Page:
New census data is shining more light on the Bay Area’s pandemic exodus: The region saw the largest drop in median income of any big U.S. metro area as wealthy people moved away — and current residents of all incomes are more likely to relocate soon than in any other major population center.

Household income in the San Francisco metro area fell 4.6% from 2019 to 2021 to $116,005 a year, according to a census report released this month.

The metro area, which includes San Francisco, Alameda, Contra Costa, San Mateo and Marin counties, still had the highest median income of any large region. Data for the San Jose metro was not included in the report.

Steve Levy, director of the Center for Continuing Study of the California Economy in Palo Alto, said the decline was likely in large part due to the trend toward remote work and high-paid Bay Area tech industry workers — picking up and moving out, often to less-expensive areas offering a different lifestyle, like hotspots Sacramento and Boise, Idaho.

Silicon Valley tech giants also closed local offices, and some such as Oracle, Hewlett Packard and Tesla, moved their headquarters out of state. All three companies relocated to Texas during the pandemic.

“Once (tech workers) didn’t have to work here or live here, it makes sense they would move and take their incomes with them,” Levy said.

In 2021, the San Francisco metro area lost more than 116,000 residents, or 2.5% of its population, according to census data. The San Jose area also lost tens of thousands of residents. More people moved away, but a decrease in births, an increase in deaths and fewer people migrating to the region during COVID-19 were also factors.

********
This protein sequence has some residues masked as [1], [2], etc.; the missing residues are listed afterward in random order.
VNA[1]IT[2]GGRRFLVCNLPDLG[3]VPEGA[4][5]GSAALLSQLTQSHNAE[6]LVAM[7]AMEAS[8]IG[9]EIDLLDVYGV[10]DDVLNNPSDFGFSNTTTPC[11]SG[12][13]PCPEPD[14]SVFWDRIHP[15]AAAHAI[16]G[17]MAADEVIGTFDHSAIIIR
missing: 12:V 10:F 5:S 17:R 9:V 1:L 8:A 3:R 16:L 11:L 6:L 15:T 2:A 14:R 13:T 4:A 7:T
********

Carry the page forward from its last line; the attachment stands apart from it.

It’s still unclear exactly what impact wealthy residents leaving could have on the Bay Area economy, housing market or local tax revenues. Cities including Oakland and Hayward reported pandemic budget deficits last year, but San Francisco reported a budget surplus. Housing costs, meanwhile, have risen across most of most of the region the past few years, though rents in some urban centers, including San Francisco and Oakland, have yet to fully recover after cratering during the height of the pandemic.

The new census report on income data didn’t indicate where rich Bay Area residents might have moved. But it did show median incomes soared in many popular pandemic destinations throughout the South and Southwest. Phoenix had the largest increase of any major metro in the country, rising 5.2% to $75,731. San Diego saw a 2.2% boost to $91,003, and median income in Atlanta jumped 2.1% to $77,589.

The biggest losers after San Francisco were: New York (-4.2% to $84,409), Houston (-3.3% to $70,893) and Chicago (-2.2% to $78,166).

A separate recent census survey, meanwhile, provide perhaps the clearest evidence yet that Bay Area residents are more unhappy with their living situation than people in any other major population center.

The survey, taken in 2021, found 7.6% of those in the San Francisco metro area planned to move to a different city in the next year, the highest percentage of any major metro. In the San Jose metro area, which includes Santa Clara and San Benito counties, 5.9% of residents said they intend to move.

The trend was mirrored in a poll earlier this month by the Bay Area News Group and Joint Venture Silicon Valley that found 53% of registered voters in the region say they’re likely to move out of the region in the next few years.

Levy pointed to the region’s high housing costs as a main reason Bay Area residents want out. While some may choose to give up on the region altogether, the cost of housing could “encourage, force and incentivize” those who can’t work remotely to move to less-expensive cities in the Central Valley or elsewhere in Northern California and face long commutes, he said.

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